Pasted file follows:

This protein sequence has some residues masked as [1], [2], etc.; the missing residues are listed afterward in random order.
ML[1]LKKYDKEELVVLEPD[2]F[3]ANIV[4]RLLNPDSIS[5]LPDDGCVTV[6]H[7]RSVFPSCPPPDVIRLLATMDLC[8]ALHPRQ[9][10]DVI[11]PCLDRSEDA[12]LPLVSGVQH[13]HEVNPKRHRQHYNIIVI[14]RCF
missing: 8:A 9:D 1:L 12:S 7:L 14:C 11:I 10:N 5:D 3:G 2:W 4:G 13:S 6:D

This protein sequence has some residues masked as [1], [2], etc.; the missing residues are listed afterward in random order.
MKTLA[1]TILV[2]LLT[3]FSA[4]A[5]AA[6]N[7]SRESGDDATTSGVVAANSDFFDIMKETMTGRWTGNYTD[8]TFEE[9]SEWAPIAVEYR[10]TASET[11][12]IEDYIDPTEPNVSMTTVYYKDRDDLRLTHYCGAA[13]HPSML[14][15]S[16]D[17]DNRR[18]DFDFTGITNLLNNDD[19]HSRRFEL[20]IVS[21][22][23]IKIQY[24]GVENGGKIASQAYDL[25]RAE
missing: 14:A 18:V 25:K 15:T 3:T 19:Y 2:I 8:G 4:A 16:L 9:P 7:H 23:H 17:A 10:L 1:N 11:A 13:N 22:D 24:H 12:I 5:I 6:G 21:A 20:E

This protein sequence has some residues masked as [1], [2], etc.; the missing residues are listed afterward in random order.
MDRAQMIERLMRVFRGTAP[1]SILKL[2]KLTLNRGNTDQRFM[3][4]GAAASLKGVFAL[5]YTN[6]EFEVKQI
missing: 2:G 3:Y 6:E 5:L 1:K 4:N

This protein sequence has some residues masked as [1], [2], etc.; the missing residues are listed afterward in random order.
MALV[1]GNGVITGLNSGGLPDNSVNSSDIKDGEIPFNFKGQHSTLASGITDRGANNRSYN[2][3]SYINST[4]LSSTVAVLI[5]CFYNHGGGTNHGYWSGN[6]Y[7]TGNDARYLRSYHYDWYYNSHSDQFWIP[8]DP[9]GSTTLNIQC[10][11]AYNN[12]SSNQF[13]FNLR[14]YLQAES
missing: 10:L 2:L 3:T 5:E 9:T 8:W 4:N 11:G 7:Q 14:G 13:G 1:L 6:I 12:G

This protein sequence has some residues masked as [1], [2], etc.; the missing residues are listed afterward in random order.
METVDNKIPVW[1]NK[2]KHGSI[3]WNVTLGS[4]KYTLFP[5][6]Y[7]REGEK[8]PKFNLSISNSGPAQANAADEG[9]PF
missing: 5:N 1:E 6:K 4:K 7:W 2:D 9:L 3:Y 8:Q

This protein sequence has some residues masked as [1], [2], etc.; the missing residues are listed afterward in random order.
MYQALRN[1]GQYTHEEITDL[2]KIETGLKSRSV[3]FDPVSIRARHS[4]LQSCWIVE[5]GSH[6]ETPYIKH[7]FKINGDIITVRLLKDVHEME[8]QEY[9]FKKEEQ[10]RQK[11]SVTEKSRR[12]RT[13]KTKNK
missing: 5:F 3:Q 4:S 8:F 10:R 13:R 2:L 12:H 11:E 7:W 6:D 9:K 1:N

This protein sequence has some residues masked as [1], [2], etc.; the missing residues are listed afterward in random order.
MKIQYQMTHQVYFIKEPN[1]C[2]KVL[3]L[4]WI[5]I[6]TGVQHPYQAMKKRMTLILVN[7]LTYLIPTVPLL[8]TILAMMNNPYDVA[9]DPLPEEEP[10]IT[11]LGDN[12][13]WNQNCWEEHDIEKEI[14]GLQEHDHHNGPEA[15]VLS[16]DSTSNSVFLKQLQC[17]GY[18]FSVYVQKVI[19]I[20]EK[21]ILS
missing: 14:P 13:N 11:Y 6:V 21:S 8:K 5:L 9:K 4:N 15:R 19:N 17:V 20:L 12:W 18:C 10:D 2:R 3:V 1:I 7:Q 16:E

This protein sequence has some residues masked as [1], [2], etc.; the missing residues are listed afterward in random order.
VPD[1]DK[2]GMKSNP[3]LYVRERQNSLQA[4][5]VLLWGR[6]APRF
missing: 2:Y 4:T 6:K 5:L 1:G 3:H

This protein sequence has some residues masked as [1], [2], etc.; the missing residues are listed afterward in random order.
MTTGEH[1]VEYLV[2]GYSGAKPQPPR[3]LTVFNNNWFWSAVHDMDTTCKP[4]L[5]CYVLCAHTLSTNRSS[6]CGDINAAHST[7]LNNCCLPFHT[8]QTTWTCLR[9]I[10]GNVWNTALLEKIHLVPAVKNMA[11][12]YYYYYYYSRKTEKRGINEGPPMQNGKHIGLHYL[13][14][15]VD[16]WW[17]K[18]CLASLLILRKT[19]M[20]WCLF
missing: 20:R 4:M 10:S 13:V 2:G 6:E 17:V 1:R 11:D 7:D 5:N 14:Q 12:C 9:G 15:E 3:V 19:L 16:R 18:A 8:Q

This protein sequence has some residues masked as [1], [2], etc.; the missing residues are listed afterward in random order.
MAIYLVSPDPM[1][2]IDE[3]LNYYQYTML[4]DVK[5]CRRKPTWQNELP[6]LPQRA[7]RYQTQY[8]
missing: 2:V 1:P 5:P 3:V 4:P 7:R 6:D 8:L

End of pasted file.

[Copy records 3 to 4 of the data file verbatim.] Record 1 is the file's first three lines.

This protein sequence has some residues masked as [1], [2], etc.; the missing residues are listed afterward in random order.
MDRAQMIERLMRVFRGTAP[1]SILKL[2]KLTLNRGNTDQRFM[3][4]GAAASLKGVFAL[5]YTN[6]EFEVKQI
missing: 2:G 3:Y 6:E 5:L 1:K 4:N

This protein sequence has some residues masked as [1], [2], etc.; the missing residues are listed afterward in random order.
MALV[1]GNGVITGLNSGGLPDNSVNSSDIKDGEIPFNFKGQHSTLASGITDRGANNRSYN[2][3]SYINST[4]LSSTVAVLI[5]CFYNHGGGTNHGYWSGN[6]Y[7]TGNDARYLRSYHYDWYYNSHSDQFWIP[8]DP[9]GSTTLNIQC[10][11]AYNN[12]SSNQF[13]FNLR[14]YLQAES
missing: 10:L 2:L 3:T 5:E 9:T 8:W 4:N 11:G 7:Q 14:G 13:G 1:L 6:I 12:G